So far this year, Halcón has drilled one well in Wilkinson County with a 38-day period from start to reaching of its total depth. The well is producing 1,548 barrels a day, the company says. The company drilled a second Wilkinson County well that took 28 days to reach total depth. It has since started a third well in Wilkinson County.
Halcón and other drillers, including Encana Corp., Devon Energy and Goodrich Petroleum, want to get their per-well drilling costs to below $12 million. Halcón is getting close, Weber said.
“We’re tracking between $13 million and $13.5 million currently but expect to decrease costs by $1 million a year over the next two years,” she added.
Meanwhile, Halcón plans a $6 oil handling terminal at the Port of Natchez on 50 acres it plans to buy from Adams County. The terminal will give the company direct access to refineries on the Lower Mississippi River.
“This is a proactive move to position us for the future,” Weber said. “We think as the play develops, it will require additional infrastructure.”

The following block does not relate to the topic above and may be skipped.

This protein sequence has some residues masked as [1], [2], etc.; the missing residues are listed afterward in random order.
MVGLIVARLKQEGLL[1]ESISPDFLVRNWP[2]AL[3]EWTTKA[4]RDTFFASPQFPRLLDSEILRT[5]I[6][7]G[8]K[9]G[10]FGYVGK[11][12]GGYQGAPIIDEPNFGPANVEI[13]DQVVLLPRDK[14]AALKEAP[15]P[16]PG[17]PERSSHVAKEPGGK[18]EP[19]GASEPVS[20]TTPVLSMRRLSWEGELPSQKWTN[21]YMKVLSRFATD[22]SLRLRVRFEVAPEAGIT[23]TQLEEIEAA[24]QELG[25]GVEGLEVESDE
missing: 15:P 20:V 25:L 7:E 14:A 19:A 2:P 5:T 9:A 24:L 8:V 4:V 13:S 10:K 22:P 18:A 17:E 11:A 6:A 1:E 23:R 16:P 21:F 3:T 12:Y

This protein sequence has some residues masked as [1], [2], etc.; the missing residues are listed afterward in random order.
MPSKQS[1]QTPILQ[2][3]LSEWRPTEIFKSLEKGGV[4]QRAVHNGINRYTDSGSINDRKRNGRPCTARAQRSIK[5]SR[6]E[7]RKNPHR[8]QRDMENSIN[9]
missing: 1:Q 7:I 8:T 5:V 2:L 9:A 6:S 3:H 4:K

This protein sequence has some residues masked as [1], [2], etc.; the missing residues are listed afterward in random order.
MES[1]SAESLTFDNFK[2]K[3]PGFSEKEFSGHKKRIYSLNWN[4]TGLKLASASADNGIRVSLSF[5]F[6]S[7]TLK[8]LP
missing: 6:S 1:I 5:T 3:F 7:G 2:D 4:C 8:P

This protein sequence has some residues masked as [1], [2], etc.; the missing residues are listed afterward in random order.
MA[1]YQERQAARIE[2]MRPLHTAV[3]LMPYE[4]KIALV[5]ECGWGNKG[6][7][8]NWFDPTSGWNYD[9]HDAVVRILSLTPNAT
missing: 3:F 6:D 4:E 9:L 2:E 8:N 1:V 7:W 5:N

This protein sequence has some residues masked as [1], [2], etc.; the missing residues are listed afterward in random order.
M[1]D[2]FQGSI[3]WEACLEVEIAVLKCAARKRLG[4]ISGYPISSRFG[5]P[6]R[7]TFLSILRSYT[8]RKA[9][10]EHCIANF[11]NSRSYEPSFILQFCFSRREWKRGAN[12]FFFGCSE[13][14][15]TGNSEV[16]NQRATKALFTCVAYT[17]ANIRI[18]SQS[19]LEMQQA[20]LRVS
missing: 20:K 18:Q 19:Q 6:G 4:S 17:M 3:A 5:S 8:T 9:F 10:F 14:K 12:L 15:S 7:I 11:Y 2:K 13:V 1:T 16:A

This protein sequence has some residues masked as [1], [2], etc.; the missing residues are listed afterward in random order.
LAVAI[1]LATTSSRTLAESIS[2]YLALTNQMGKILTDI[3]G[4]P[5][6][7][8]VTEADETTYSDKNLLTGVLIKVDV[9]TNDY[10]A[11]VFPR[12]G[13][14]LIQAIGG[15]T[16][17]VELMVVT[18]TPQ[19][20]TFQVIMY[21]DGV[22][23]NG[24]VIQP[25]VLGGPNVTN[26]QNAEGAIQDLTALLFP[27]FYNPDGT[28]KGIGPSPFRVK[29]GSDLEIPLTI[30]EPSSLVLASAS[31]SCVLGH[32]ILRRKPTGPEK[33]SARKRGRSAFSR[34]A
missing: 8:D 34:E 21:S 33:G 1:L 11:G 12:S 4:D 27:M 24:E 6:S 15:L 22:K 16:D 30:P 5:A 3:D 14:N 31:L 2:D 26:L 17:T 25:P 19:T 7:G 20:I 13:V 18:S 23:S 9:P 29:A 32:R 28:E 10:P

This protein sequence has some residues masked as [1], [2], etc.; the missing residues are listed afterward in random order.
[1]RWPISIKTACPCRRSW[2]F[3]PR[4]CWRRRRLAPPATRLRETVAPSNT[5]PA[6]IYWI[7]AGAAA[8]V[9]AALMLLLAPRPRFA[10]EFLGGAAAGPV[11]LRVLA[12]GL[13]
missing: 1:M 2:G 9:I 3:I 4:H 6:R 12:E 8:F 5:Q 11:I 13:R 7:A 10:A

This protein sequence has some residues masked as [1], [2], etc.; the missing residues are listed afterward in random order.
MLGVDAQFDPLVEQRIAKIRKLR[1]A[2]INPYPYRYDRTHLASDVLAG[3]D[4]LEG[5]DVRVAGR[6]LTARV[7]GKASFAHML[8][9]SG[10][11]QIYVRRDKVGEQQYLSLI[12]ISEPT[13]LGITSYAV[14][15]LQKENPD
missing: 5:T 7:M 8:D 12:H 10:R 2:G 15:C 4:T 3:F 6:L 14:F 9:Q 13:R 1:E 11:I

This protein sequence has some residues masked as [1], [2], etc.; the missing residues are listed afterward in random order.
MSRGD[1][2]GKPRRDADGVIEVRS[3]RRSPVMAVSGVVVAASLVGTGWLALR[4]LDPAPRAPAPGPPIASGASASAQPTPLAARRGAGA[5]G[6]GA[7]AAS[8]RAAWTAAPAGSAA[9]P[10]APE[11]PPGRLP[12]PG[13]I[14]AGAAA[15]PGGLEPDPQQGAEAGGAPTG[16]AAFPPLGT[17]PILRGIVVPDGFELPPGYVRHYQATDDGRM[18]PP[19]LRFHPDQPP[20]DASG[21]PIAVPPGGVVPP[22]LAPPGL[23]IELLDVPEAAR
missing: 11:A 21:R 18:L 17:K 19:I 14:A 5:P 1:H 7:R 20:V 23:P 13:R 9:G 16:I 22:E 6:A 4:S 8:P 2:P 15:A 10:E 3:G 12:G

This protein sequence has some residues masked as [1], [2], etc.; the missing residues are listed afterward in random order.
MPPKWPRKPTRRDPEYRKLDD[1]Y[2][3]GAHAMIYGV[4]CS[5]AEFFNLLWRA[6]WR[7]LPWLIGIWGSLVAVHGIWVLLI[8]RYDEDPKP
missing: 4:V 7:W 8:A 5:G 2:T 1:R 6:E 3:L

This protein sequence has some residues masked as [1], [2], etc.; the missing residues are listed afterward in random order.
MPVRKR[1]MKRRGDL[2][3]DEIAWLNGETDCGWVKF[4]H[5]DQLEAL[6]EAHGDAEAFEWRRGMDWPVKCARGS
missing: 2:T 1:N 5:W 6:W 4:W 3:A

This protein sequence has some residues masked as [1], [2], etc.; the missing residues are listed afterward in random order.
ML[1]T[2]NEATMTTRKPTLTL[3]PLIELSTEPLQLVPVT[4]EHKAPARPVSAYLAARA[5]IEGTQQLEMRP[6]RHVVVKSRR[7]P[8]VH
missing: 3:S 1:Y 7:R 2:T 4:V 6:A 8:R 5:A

Weber noted the terminal project is still in its very early stages.
Floyd C. Wilson, Halcón chairman and CEO, said his company is off to a solid start in the TMS. “The capital from our partnership with Apollo will help to accelerate activity,” Wilson said in a company press statement.
“The TMS is quickly evolving into a world-class oil play.”
Halcón is not alone in accelerating its work in the TMS, according to oil and gas consultant Charlotte Batson, principal of South Mississippi-based Batson Co.
All of the companies but Encana, which has shifted more of its interest to plays in Canada and elsewhere, have increased their drilling, Batson said in a recent interview.
“All of the operators have moved new rigs into the area. They have plans laid out for 2014 that are bigger than in any previous year.”